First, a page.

Emerald Ash Borer

Emerald Ash Borer

Native to Asia and

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Eastern Russia, the Emerald Ash Borer is an invasive beetle which dramatically disrupts the flow of nutrients in the trunk of its host tree between the roots and crown.

Latin Name

Agrilus planipennis

Trees Affected

Ash Trees

Threat to Trees

Severe

Onset

1-3 Years from infestation to death

Signs & Symptoms

S-shaped larvae galleries and D-shaped emergency holes in bark, dieback over a number of years beginning at the top of the crown, epicormic sprouting just below larvae, vertical bark splitting, woodpecker feeding

Description

Larvae are cream colored, slightly flattened and with pincher-like appendages. Adults are metallic green and approximately 8.5mm long. Adults begin feeding on crown immediately after emergence and begin mating within 1 week. Females lay eggs after 2-3 weeks.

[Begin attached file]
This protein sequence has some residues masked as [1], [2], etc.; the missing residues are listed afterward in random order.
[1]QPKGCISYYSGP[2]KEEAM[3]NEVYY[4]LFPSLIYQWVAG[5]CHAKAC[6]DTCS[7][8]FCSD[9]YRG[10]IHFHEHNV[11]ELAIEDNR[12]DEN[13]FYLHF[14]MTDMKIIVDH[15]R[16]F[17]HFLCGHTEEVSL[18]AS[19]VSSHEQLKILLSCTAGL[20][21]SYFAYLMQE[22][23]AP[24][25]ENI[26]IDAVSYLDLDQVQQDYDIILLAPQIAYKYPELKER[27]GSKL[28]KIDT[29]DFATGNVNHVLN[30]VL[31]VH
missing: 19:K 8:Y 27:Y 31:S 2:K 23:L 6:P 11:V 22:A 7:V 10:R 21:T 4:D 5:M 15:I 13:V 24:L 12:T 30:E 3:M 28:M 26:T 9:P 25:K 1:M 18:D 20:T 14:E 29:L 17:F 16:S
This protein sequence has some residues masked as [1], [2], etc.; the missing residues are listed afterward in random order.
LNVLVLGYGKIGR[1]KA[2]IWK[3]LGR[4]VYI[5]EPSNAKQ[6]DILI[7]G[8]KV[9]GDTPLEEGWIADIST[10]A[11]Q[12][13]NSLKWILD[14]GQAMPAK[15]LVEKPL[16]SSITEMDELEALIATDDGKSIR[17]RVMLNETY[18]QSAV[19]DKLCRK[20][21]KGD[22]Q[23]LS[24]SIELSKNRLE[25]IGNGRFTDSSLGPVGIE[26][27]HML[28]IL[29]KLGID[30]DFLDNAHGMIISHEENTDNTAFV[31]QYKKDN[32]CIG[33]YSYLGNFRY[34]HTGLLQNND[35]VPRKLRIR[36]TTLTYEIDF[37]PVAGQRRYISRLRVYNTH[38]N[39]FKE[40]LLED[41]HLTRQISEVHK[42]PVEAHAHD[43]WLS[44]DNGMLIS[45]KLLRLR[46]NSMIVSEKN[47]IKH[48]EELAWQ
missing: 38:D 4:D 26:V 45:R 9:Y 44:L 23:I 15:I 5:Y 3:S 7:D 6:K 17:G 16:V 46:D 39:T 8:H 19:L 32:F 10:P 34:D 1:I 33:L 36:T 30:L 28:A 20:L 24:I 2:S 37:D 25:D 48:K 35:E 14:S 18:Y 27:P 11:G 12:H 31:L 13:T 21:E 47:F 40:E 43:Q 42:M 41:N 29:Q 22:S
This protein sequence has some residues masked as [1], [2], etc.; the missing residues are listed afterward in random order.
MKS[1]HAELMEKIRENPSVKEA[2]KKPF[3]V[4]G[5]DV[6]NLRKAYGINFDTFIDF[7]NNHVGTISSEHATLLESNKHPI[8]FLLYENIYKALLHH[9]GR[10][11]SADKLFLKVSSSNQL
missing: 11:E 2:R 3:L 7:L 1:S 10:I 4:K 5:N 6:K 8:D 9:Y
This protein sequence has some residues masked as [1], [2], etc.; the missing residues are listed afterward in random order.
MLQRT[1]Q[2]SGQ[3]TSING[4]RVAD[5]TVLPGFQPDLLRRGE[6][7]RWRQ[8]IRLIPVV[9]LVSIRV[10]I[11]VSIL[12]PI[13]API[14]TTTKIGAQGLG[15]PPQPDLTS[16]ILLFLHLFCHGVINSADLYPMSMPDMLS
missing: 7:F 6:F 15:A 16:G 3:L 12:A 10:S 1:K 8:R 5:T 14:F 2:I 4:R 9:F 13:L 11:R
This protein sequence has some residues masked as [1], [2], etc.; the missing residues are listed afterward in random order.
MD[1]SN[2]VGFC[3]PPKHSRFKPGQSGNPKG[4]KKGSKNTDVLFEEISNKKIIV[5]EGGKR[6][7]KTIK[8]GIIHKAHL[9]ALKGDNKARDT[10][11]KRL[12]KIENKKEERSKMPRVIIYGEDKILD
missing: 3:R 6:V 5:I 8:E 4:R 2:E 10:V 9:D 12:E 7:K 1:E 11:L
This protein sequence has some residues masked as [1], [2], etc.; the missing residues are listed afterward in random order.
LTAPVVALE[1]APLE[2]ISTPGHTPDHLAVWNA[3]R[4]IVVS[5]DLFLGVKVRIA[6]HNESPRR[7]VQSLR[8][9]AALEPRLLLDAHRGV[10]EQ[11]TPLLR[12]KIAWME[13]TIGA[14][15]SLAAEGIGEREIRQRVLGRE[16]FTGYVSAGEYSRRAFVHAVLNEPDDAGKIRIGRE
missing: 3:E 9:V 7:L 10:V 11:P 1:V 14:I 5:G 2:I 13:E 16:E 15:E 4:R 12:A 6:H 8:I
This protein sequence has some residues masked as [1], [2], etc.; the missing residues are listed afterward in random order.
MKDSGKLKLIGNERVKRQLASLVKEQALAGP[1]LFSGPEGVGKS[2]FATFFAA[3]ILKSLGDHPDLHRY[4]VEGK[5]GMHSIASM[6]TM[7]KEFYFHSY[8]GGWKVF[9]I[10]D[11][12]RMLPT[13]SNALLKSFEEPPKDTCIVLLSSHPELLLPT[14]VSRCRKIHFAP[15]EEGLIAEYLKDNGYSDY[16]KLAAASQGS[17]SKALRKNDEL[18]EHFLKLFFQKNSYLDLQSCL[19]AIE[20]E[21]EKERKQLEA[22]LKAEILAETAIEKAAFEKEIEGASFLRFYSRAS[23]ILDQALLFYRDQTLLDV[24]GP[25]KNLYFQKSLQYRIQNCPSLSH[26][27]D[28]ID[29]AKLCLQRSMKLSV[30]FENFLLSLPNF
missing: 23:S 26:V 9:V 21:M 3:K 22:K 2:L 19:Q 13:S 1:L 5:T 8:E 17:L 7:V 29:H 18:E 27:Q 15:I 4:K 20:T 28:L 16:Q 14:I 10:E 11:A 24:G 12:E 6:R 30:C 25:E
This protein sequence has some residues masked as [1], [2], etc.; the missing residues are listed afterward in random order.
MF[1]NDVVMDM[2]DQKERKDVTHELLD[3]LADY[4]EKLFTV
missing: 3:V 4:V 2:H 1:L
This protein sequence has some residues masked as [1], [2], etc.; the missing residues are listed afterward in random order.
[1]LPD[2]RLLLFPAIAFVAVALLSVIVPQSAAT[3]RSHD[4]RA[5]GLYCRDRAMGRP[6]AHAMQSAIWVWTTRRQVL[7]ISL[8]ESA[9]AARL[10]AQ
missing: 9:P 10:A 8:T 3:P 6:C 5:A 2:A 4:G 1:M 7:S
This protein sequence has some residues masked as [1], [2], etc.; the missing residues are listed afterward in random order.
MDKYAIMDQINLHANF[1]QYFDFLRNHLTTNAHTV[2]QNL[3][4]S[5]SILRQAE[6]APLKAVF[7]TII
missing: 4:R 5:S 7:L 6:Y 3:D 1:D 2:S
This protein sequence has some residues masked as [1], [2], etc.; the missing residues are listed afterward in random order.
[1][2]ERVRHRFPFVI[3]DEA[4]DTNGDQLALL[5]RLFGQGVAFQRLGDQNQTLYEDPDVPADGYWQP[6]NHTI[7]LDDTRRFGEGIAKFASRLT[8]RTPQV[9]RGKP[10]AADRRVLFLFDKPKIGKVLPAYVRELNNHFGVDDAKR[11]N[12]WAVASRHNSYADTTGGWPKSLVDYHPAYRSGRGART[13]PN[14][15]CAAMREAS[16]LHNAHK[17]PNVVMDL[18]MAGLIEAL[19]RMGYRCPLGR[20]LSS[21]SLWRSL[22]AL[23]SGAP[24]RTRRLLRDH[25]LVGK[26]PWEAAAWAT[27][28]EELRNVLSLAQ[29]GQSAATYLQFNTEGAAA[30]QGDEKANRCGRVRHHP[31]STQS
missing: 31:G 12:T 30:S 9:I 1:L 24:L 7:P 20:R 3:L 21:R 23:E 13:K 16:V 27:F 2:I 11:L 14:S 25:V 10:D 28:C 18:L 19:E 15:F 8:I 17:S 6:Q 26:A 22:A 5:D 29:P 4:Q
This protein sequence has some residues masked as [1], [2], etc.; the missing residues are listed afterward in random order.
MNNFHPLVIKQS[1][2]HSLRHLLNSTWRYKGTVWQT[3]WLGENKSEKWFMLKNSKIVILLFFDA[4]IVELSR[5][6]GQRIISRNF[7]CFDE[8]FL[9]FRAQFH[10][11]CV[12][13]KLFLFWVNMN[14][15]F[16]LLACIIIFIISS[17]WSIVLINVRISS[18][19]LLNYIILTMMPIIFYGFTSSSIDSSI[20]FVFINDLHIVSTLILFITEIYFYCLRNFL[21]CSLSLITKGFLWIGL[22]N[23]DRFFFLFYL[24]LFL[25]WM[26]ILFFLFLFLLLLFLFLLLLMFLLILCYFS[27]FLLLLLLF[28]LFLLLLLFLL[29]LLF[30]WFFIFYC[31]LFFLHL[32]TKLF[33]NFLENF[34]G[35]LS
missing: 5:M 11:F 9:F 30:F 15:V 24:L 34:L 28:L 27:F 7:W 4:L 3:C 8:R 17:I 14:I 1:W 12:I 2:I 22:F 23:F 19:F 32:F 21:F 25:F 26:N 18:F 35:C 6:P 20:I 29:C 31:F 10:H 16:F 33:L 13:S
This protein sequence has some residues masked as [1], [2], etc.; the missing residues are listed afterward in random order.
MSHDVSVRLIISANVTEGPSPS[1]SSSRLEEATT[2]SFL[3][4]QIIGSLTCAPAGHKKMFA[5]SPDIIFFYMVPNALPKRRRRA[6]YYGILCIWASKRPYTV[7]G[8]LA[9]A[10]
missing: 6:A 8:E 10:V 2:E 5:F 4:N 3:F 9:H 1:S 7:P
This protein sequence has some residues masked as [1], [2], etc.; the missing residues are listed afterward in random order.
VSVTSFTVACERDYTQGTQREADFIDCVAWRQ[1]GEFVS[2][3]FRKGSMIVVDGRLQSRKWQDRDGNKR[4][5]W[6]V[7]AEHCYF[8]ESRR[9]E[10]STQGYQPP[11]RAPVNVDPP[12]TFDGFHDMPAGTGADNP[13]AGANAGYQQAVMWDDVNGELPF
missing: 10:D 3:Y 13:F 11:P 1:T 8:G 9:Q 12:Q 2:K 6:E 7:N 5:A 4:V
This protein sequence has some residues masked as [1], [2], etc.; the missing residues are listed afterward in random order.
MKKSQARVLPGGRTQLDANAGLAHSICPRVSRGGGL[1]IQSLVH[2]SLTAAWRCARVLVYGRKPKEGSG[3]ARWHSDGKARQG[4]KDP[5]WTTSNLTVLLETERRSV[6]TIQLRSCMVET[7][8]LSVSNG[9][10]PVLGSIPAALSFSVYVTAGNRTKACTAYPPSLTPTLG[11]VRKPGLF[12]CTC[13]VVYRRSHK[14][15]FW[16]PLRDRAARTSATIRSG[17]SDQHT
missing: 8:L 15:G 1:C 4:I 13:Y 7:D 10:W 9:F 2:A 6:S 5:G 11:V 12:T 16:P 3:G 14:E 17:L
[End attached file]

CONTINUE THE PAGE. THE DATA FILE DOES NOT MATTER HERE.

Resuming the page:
Domestic Origin

Southeast Michigan, 2002

Geographic Location

Connecticut, Illinois, Indiana, Iowa, Kansas, Kentucky, Maryland, Massachusetts, Michigan, Minnesota, Missouri, New Hampshire, New York, North Carolina, Ohio, Pennsylvania, Tennessee, Virginia, West Virginia, and Wisconsin

Photo Credits
Emerald Ash Borer trails